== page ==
Breathing through the “crazy New York life”
New York City - if you can make it here, you can make it anywhere, right? Those of us who dare to venture into the big city come willing to do whatever it takes. We work 7 jobs, with 40-hour days, neurotically attached to our iPhone/Blackberry/e-mail/etc for any “opportunity” to bend over backwards for someone else.
Over time, in theory we “succeed.” Our reward? More emails, more meetings, more responsibilities pulling us in 45 different directions. Thus we must work faster, try harder, budget better. But damn it, we’re “making it” in New York! Hooray!
This crazy New York lifestyle is all too familiar - its the security blanket we love to hate. Many of us have no idea how to exist without the constant flow of adrenaline pushing us to keep our head juuuuust above water. Lets be honest, theres always something new and shiny I’m sure I can fit into my to-do list…
A former gym-junkie, with an extreme type-A personality, I’m the first to admit that I hated yoga the first 5 times I tried it. I mean, seriously people, working out involves running, jumping, lifting, spinning, and every other action I can perform to exert every last ounce of energy I have left in my body. Sitting still is not only uncomfortable, it wastes time I could be doing something productive. I was all to happy to leave that “yoga-shit” to the hippies in California.
Given the prevalence of yoga mats being toted around the city though, it was only a matter of time before I gave it another shot. Through one of those cheap online deals, I fell into a studio that actually made sweat (and no, not because it was hot yoga). Ok, I’ll come back…but only because you promised me a yoga butt.
While I was lured into yoga with the promise of a perfect body and flat abs, my practice soon became an addiction that delivered on a much deeper level. A level that essentially saved my life.
Yoga is first and foremost a spiritual practice, based in meditation and self-exploration of your mind and body. While the asanas (physical postures), especially in western culture, do invigorate the physical body, the sequence is designed to invigorate the mind (whether or not the student is aware).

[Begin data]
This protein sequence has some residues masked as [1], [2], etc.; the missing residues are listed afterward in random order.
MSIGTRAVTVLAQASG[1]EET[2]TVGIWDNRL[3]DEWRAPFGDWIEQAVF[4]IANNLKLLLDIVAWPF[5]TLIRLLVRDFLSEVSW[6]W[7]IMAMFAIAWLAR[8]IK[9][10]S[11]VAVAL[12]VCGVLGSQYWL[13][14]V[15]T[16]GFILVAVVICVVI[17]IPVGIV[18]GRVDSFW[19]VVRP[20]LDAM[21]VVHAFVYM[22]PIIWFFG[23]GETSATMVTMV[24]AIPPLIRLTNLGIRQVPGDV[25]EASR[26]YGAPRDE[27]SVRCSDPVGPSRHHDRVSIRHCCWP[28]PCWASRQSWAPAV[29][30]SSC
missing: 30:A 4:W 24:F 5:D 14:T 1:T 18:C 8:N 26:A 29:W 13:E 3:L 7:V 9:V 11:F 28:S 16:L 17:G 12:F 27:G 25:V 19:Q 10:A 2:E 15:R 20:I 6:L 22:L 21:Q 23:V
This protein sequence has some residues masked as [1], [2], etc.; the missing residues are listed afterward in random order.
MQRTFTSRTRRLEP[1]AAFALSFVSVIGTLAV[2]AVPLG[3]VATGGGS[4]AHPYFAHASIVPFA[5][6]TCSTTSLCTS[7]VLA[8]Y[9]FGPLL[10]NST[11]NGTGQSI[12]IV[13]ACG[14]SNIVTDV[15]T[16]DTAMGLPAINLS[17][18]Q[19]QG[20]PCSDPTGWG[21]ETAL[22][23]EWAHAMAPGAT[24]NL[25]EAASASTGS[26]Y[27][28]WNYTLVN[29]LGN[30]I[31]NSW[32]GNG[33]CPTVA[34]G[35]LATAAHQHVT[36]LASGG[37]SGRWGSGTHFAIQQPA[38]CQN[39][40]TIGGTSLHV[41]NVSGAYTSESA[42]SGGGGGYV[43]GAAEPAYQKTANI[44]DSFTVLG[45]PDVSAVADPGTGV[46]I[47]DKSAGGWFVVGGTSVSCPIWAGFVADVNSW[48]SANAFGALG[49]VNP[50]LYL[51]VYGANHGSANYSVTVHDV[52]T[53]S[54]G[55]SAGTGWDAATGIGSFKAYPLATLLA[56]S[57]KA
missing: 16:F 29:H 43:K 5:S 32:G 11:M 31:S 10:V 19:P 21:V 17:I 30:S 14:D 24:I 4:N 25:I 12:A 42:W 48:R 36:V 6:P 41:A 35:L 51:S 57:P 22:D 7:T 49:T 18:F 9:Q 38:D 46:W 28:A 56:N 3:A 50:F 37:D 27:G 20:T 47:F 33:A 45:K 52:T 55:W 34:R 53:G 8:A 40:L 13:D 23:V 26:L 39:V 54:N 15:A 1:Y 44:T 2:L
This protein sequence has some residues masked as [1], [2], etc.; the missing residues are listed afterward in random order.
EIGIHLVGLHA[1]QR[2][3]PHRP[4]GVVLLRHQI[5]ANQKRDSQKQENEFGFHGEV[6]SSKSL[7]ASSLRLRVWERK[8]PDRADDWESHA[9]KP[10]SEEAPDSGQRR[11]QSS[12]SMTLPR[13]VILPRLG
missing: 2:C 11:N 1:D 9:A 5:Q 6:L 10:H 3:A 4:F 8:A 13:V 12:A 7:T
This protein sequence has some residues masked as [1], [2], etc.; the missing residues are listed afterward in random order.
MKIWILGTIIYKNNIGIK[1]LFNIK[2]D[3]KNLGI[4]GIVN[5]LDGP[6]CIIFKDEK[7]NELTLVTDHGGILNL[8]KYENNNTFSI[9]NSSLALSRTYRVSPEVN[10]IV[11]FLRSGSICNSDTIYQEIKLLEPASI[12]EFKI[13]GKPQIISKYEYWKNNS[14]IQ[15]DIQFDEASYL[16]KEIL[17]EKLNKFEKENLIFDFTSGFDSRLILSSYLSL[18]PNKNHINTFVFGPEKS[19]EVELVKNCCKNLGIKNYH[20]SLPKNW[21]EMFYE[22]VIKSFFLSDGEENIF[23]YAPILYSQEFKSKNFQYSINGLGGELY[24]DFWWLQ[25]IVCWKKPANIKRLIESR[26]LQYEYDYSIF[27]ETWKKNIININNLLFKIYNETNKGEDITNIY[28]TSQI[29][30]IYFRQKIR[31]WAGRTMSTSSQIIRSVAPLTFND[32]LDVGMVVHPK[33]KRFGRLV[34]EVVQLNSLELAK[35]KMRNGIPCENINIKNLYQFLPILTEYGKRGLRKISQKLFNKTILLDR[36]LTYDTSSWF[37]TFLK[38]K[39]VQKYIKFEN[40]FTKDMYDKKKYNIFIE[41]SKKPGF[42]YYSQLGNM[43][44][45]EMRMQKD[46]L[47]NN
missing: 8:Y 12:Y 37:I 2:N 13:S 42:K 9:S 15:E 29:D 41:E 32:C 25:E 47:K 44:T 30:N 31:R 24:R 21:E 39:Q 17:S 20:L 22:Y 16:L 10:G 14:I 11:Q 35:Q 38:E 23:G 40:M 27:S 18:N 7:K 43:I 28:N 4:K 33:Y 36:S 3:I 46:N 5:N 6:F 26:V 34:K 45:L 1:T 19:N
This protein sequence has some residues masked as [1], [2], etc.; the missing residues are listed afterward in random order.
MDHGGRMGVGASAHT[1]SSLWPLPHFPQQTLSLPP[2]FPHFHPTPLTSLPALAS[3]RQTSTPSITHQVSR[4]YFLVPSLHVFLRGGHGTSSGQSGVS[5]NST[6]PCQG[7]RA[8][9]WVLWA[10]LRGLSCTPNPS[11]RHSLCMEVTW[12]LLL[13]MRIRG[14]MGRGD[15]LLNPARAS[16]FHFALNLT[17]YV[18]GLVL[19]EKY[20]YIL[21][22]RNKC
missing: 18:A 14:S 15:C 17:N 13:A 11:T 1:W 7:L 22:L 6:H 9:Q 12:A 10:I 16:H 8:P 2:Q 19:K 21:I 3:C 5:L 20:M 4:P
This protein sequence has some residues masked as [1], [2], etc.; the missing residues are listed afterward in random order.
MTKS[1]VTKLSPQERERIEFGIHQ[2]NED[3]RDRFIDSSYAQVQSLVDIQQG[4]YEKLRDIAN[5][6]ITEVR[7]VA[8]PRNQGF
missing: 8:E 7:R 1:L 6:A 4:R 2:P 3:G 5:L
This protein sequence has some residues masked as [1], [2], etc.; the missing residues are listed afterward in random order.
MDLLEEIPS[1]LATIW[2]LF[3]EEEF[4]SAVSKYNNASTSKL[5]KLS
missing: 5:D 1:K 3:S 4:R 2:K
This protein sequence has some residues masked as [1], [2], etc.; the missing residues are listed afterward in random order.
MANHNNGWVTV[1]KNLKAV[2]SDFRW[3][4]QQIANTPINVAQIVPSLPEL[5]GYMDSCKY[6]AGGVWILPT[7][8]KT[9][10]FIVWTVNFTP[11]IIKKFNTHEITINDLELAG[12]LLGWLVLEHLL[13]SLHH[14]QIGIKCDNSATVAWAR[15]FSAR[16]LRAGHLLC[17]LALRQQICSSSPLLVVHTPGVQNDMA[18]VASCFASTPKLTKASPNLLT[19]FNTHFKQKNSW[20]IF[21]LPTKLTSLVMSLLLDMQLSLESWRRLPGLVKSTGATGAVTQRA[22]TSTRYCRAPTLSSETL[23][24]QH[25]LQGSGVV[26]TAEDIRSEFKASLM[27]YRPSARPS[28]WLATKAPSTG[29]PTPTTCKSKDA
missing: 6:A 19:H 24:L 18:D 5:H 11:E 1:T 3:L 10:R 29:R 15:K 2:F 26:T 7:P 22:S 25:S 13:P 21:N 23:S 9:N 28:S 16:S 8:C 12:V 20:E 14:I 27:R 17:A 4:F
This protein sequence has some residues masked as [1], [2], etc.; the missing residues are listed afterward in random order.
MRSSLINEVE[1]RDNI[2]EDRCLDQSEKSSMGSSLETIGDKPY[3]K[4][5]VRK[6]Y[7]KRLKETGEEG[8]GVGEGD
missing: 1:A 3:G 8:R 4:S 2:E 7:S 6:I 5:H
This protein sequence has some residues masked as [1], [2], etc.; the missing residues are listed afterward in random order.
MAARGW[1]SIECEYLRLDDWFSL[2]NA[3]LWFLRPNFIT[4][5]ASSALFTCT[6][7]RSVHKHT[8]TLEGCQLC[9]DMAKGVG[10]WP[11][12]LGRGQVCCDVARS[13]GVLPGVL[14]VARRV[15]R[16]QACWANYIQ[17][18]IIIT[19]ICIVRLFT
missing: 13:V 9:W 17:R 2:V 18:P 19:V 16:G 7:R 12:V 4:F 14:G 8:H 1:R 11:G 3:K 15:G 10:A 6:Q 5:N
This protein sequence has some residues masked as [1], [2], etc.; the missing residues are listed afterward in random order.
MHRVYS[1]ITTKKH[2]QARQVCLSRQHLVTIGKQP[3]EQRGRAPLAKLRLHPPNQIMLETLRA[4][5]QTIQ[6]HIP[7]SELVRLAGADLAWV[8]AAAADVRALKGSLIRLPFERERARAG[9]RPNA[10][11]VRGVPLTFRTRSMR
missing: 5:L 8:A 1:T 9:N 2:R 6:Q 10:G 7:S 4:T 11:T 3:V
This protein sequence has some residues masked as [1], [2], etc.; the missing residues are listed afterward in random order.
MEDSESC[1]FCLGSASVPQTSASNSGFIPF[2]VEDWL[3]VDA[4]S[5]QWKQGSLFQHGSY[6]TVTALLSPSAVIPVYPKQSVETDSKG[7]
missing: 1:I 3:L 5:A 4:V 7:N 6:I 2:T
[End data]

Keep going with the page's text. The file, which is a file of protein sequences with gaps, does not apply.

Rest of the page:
The more I practiced yoga, the better I felt. And not just in the physical “look how healthy/skinny/strong/revived” I am. I suddenly found that I was less likely to bitch out the cab that tried to run me over in the street and more willing to say yes to that potentially annoying favor. In fact, my even boss yelled at me for being “too calm”…wtf!?
Over 2000 years ago, Patanjali compiled the Yoga Sutras, a collection of “truths” that are essentially the core of the yoga ideology. Yoga Sutra 2.46 talks about how your seat (or whatever pose/asana/position you’re in) should be steady, stable, and filled with comfort/ease.
Now, if you’ve taken a yoga class, you know this sounds mildly absurd. Comfort in Utthita Hasta Padagustasana (Extended Hand-to-Big-Toe Pose), balancing precariously on my left foot with my right foot being pulled out to the side? Ease in Utkatasana, (Chair Pose), where I’m fairly certain one more second here will rip my quadricep in half?! Absurd.
Yet the core of the yoga practice lies in the breath. Vinyasa is the pair of the movement with the breath (and the intention, but I won’t get into that right now). The beauty of yoga is that you breathe through everything you’re feeling - physically, mentally, and emotionally. The more I practiced, the more I could breathe through an uncomfortable pose and remain steady, even calm.